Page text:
In Addis, we share spaces with strangers as well as close acquaintances – each with their own understanding and requirement for privacy. Taking the public transit area, specifically the blue mini bus taxis, as a basis for this installation we observe how people behave differently based on the amount of space they put between themselves and others. PROXEMICS, as an attempt to interpret the spatial divide at play across the city, also emphasizes the need to mediate between the dichotomies created through space: visible – invisible, public-private.
We recognize endless points of intervention in one taxi ride Long short loud quiet it doesn’t matter There is always a negotiation of public and private spaces taking place In intimate spaces such as taxi buses. And of course there is no such thing as a neutral observer.
The minute we start recording the atmosphere or conversation, a sort of invasion transpires, we are entering a private space unsolicited.
Then our interpretation of space broadens – beyond the spatial understanding we start to think about other spheres in which we demand privacy (cognitive, corporeal, memory, dreams]
Take a phone conversation for example some people when accepting a call in public – tend to wonder off to an open space move anything and everything in front of them to get to a corner loiter back and forth some are unbelievably loud taking more space than they normally would this is because they have chosen to remove themselves from their immediate surrounding and regard the conversation over the phone as their primary landscape for negotiation.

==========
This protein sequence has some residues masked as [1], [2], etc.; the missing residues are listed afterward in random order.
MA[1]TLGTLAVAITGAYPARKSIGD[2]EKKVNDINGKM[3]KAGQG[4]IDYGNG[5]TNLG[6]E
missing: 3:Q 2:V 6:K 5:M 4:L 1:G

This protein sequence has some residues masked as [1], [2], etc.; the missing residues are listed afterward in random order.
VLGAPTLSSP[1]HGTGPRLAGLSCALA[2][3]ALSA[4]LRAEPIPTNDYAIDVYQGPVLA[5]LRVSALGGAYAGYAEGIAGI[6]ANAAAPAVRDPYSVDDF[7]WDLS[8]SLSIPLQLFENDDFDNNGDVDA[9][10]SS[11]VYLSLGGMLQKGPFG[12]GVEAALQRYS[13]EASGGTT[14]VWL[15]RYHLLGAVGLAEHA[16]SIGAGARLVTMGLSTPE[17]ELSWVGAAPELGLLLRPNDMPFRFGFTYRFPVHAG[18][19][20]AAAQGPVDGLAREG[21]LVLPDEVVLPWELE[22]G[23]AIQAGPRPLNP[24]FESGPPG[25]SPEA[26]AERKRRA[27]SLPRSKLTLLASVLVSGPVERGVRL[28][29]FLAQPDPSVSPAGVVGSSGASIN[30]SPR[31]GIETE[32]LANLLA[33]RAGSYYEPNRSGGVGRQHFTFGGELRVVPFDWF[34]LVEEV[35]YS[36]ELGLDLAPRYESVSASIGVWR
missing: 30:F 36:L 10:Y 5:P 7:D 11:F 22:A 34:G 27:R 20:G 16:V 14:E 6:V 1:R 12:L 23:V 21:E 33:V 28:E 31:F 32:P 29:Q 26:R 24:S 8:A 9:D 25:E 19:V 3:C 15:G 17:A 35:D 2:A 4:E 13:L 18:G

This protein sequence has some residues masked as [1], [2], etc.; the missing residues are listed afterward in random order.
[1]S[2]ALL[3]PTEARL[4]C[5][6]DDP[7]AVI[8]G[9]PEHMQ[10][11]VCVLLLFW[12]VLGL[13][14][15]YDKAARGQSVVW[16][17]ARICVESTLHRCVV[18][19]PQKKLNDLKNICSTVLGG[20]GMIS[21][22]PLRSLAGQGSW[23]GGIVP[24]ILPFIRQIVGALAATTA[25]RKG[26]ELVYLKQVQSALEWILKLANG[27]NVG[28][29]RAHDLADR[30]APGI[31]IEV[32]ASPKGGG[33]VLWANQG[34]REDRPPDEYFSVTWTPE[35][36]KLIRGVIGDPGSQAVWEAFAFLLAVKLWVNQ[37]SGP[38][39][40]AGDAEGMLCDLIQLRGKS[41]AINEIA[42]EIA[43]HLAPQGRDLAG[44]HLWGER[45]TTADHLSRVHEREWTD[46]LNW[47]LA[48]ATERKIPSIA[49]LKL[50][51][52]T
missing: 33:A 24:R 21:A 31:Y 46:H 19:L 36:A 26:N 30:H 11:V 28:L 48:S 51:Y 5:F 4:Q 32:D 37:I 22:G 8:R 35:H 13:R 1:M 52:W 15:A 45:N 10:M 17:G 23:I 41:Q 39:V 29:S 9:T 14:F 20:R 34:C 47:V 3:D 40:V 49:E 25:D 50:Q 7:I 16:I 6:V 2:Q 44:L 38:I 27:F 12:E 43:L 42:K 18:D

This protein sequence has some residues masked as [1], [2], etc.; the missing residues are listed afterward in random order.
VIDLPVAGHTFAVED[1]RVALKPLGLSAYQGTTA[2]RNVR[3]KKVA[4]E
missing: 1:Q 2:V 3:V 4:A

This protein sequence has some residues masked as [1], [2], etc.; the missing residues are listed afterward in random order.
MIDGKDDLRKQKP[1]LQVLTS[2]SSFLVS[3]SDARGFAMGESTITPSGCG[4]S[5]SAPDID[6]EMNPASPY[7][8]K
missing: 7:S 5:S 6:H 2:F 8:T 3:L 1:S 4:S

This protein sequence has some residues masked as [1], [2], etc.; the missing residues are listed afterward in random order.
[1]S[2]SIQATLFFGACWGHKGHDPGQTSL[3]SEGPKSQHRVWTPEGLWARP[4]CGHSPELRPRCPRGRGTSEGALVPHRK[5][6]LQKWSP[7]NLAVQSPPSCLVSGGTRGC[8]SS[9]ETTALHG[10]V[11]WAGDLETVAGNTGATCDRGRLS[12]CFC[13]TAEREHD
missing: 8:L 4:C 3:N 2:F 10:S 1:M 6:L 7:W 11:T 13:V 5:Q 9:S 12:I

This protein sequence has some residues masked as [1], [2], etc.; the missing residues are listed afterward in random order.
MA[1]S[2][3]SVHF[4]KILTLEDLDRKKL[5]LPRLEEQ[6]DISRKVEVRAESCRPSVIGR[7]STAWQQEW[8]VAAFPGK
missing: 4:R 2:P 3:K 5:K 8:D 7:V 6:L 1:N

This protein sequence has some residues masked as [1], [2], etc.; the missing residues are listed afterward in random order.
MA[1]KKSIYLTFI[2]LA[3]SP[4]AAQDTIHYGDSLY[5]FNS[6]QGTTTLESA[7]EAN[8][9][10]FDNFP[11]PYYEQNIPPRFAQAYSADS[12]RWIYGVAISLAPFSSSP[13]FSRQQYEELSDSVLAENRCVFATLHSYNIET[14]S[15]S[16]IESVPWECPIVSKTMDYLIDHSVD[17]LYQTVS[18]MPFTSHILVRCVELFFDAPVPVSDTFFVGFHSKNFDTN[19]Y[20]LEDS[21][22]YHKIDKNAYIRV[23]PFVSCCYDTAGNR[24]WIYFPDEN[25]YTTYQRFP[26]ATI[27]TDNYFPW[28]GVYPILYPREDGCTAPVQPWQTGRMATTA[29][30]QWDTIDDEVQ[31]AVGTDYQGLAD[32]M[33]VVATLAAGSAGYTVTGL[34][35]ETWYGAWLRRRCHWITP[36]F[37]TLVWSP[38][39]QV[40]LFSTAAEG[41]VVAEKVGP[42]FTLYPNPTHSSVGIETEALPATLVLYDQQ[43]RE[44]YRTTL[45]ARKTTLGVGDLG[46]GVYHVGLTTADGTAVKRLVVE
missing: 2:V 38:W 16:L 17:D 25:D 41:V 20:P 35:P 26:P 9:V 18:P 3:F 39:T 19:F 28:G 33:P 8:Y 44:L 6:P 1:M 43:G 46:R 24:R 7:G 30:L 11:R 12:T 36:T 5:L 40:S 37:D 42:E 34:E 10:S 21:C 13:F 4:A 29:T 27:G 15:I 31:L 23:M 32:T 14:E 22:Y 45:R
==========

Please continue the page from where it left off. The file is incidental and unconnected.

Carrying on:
In turn they trespass their allotted area in shared spaces and infringe on others’ The term trespass/breaching might imply or connote conflict. Of course there is a sort of violation that happens when People actively or passively dance to demarcate their private space But at times this entanglement of private spaces result in Serendipity
The best sense to illustrate this with will be scent It’s not likely that we get close enough to strangers to smell their perfume but when crammed in a taxi bus – we don’t have any other choice Then say this scent that wafts across your nose brings with it memories of good and joyous times still unsolicited but this time fortuitous. Didn’t Proust spew a 7 volume walk down memory lane from the smell of a Madeline dipped in tea.
What Makes Design African or Ethiopian
Design is a responsive and interactive medium entwined with the contemporary identity and integrity of the people who created/developed it and those it serves. An identity qualifier for a design concept as “African” defies the fluidity of the art and subjects the work to the confines of a reductive narrative about a diverse and multi-faceted continent. Labeling a work of art as “African” primarily serves obtuse intentions of capitalist and/or colonialist goals– to restrain a complex and evolving idea within an easy to swallow parameter.
Artists, cultural managers and conscious audience members have the capacity to change this dynamics either by reclaiming it or by demanding comprehensive dealings with the meaning and intentions behind using such broad and contested word. In my artistic practice, I avoid defining my work as African and tread cautiously and intentionally in outlining its relationship to Africa.
SARAH ABDU BUSHRA works with the body as the focal point of exploration and a metaphor to navigate Ethiopian contemporary identity through performance, curatorial practice and art writing. She is interested in cultural management and as an artist and programmer facilitates the current movement towards increasing visibility and authentic representations of Ethiopian culture in contemporary contexts.
YASMIN ABDU BUSHRA is a progressive architect and urbanist exploring architectural curation, construction, product design and writing beyond the compass of architectural and urban design in the pursuit of resilient and inclusive sustainable cities and communities.